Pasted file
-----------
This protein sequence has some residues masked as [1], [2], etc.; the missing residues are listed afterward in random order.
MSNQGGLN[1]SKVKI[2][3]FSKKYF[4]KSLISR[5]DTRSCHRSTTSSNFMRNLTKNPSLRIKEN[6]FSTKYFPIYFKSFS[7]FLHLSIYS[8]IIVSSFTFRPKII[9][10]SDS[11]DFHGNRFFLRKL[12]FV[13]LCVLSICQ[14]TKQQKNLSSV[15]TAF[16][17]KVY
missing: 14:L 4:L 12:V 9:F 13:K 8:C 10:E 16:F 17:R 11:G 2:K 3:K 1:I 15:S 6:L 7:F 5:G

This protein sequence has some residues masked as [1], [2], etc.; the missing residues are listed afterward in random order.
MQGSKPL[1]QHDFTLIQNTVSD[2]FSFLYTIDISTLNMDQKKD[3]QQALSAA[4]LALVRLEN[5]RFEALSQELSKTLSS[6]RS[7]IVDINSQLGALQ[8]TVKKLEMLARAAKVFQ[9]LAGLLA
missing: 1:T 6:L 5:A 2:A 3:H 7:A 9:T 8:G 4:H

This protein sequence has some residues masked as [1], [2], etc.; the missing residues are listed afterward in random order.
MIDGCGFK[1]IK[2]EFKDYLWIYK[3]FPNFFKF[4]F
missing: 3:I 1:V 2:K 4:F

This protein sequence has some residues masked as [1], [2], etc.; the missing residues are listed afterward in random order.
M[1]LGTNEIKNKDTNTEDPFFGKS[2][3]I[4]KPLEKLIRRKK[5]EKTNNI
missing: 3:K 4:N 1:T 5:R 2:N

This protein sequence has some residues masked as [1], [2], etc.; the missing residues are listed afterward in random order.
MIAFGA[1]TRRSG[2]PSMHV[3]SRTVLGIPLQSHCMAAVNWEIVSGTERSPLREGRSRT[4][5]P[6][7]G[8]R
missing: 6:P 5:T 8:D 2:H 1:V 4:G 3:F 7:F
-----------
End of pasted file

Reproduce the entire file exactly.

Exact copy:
This protein sequence has some residues masked as [1], [2], etc.; the missing residues are listed afterward in random order.
MSNQGGLN[1]SKVKI[2][3]FSKKYF[4]KSLISR[5]DTRSCHRSTTSSNFMRNLTKNPSLRIKEN[6]FSTKYFPIYFKSFS[7]FLHLSIYS[8]IIVSSFTFRPKII[9][10]SDS[11]DFHGNRFFLRKL[12]FV[13]LCVLSICQ[14]TKQQKNLSSV[15]TAF[16][17]KVY
missing: 14:L 4:L 12:V 9:F 13:K 8:C 10:E 16:F 17:R 11:G 2:K 3:K 1:I 15:S 6:L 7:F 5:G

This protein sequence has some residues masked as [1], [2], etc.; the missing residues are listed afterward in random order.
MQGSKPL[1]QHDFTLIQNTVSD[2]FSFLYTIDISTLNMDQKKD[3]QQALSAA[4]LALVRLEN[5]RFEALSQELSKTLSS[6]RS[7]IVDINSQLGALQ[8]TVKKLEMLARAAKVFQ[9]LAGLLA
missing: 1:T 6:L 5:A 2:A 3:H 7:A 9:T 8:G 4:H

This protein sequence has some residues masked as [1], [2], etc.; the missing residues are listed afterward in random order.
MIDGCGFK[1]IK[2]EFKDYLWIYK[3]FPNFFKF[4]F
missing: 3:I 1:V 2:K 4:F

This protein sequence has some residues masked as [1], [2], etc.; the missing residues are listed afterward in random order.
M[1]LGTNEIKNKDTNTEDPFFGKS[2][3]I[4]KPLEKLIRRKK[5]EKTNNI
missing: 3:K 4:N 1:T 5:R 2:N

This protein sequence has some residues masked as [1], [2], etc.; the missing residues are listed afterward in random order.
MIAFGA[1]TRRSG[2]PSMHV[3]SRTVLGIPLQSHCMAAVNWEIVSGTERSPLREGRSRT[4][5]P[6][7]G[8]R
missing: 6:P 5:T 8:D 2:H 1:V 4:G 3:F 7:F